The same episode of Child of Our Time noted just above for "Birthday Boy" featured this PSB track as well, playing during a segment in which children were asked whether various "cartoon stereotypes" (such as person with green hair, a very slow runner, and so on) should be included or excluded from the group.
27. I Want a Dog
The February 11, 2008 broadcast of the NBC morning news show Today included a bit of the Introspective mix of this song during a report on employers reading their employees' email. (It obviously wasn't chosen for its theme but probably for its sound.) Considering that less than two weeks later the same program used "Opportunities" (see above), it makes you suspect that someone who makes decisions about their on-air music must be a PSB fan. A brief segment of the Introspective version can also be heard during a party scene in the 1995 French film Nelly et Monsieur Arnaud (English: Nelly and Mr. Arnaud).
Part of this song plays near the conclusion of the 1999 Italian film comedy Vacanze Di Natale 2000.
An April 2004 episode (exact date unknown) of the BBC show Football Focus apparently played this song during a concluding montage of "flamboyant" goals being scored. The June 9, 2008 episode of the BBC2 show Mary Queen of Shops—a sort of "fashion store makeover" program starring fashionista Mary Portas—also included "Flamboyant." I haven't seen the show myself, but I imagine it was incredibly appropriate. And the "Michael Mayer Kompakt Remix" of the song was used on the soundtrack of the 2008 ski film Turbo.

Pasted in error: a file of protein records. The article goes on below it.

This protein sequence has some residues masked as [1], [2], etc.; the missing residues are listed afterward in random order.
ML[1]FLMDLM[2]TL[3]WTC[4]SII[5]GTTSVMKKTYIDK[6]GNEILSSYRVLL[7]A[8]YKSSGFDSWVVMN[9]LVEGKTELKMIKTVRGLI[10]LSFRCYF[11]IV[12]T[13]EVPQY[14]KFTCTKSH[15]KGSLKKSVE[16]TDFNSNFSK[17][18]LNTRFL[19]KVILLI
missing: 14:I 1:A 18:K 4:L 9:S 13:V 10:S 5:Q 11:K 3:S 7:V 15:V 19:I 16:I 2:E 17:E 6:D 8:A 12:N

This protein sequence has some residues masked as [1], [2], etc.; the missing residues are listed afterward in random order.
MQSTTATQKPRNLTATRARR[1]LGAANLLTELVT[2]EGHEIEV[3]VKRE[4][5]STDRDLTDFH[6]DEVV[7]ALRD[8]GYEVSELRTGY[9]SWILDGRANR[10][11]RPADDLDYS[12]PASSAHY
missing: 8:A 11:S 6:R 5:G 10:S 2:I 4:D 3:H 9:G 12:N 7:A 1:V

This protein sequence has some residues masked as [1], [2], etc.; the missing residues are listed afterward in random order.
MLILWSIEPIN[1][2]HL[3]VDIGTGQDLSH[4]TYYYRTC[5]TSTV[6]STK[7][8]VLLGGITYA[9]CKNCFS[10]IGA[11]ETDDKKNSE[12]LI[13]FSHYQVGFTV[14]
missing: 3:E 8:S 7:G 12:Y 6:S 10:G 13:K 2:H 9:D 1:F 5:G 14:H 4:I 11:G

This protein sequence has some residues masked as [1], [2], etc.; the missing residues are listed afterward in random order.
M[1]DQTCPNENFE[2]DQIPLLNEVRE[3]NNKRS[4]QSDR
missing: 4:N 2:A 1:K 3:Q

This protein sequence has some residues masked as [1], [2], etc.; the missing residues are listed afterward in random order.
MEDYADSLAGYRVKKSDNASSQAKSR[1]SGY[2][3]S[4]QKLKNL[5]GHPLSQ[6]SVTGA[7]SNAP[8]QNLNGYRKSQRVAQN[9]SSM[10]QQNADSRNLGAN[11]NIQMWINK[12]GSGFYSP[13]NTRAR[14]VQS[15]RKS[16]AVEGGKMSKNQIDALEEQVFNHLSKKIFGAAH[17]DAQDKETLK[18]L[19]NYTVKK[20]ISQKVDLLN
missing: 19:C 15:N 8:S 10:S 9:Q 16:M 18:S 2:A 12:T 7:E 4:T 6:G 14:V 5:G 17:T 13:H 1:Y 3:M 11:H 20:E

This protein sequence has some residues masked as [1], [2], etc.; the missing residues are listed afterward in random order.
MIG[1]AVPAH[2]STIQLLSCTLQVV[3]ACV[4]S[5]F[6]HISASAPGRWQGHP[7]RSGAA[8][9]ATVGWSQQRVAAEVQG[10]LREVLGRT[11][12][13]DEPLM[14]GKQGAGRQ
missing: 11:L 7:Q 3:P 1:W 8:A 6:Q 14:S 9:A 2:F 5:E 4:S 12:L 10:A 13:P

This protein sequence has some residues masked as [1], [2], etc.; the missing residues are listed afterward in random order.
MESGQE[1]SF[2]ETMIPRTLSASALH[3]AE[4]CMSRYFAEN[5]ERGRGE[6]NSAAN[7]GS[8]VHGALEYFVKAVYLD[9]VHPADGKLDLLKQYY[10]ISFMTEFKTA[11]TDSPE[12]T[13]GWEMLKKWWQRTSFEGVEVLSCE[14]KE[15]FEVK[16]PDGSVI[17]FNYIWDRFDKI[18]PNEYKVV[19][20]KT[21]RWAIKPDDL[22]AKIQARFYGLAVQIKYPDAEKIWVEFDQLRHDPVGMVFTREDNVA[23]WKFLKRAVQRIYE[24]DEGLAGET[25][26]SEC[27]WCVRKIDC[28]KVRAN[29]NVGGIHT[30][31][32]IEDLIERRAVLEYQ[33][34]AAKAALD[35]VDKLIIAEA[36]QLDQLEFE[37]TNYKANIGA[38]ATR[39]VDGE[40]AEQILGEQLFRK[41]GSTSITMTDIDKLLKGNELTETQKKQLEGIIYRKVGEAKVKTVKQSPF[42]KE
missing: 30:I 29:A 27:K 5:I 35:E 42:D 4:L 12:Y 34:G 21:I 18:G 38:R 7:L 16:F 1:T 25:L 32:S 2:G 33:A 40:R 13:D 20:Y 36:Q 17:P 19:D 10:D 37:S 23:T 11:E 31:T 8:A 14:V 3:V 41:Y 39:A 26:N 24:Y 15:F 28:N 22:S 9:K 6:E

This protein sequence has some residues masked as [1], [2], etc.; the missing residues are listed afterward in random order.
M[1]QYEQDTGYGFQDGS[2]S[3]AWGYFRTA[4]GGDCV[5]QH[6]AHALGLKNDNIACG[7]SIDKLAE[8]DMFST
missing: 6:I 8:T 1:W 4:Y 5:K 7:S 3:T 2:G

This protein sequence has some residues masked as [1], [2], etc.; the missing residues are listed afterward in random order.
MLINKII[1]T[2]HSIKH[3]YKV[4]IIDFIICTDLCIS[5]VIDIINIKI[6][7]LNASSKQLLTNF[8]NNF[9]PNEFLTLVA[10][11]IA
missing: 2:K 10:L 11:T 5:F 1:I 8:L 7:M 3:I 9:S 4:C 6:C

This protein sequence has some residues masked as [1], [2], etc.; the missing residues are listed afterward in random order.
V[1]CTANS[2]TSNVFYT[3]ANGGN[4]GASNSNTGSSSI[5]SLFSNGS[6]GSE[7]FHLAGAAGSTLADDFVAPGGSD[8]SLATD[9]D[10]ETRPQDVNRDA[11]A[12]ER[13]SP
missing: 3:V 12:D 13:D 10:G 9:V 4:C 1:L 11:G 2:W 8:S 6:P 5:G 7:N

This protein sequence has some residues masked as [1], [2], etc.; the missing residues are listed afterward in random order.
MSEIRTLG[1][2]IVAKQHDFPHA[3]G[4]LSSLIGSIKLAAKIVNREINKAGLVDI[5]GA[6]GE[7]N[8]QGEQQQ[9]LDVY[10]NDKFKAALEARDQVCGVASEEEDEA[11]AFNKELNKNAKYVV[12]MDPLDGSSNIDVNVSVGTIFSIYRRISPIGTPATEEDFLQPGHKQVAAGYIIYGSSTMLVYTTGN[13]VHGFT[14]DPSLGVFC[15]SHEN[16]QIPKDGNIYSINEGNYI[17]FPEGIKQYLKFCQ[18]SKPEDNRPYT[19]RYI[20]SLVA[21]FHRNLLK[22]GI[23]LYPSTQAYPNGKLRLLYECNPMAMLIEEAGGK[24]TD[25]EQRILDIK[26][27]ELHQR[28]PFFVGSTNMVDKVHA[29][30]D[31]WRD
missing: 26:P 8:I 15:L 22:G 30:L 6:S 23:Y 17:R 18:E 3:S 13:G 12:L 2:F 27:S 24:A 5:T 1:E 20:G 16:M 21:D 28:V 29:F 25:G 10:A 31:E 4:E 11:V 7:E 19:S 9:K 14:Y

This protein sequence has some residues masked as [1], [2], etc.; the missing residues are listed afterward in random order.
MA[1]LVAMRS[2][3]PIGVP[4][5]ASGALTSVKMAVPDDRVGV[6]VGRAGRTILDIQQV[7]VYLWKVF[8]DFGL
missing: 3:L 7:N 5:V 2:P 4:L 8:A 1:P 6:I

The September 7, 1987 showing of the U.K. soap Coronation Street includes this song during a scene set in a dance club, and it could be heard again (this time playing in the background in a pub) in the March 22, 1998 episode of the same program. It's also heard in the second episode (February 18, 2005) of the short-lived U.K. Channel 4 sitcom Nathan Barley, though I'm afraid I don't know anything more about the context in which it's used. It was one of three PSB songs used on June 26, 2009 episode of the BBC's Homes Under the Hammer. The September 14, 2013 edition of the Sky1 TV show Now That's History! (focusing on news stories of 1987) played it in the background at one point. It was one of two PSB tracks used on the February 23, 2016 episode of the U.K. TV show Back in Time for the Weekend, in which a family tries to live as folks did in some previous decade. And the second episode (first airing on August 11, 2016) of the three-part BBC series The 80s with Dominic Sandbrook employed "What Have I Done to Deserve This?" during a segment concerning the Thatcher government's efforts to educate the British public about AIDS.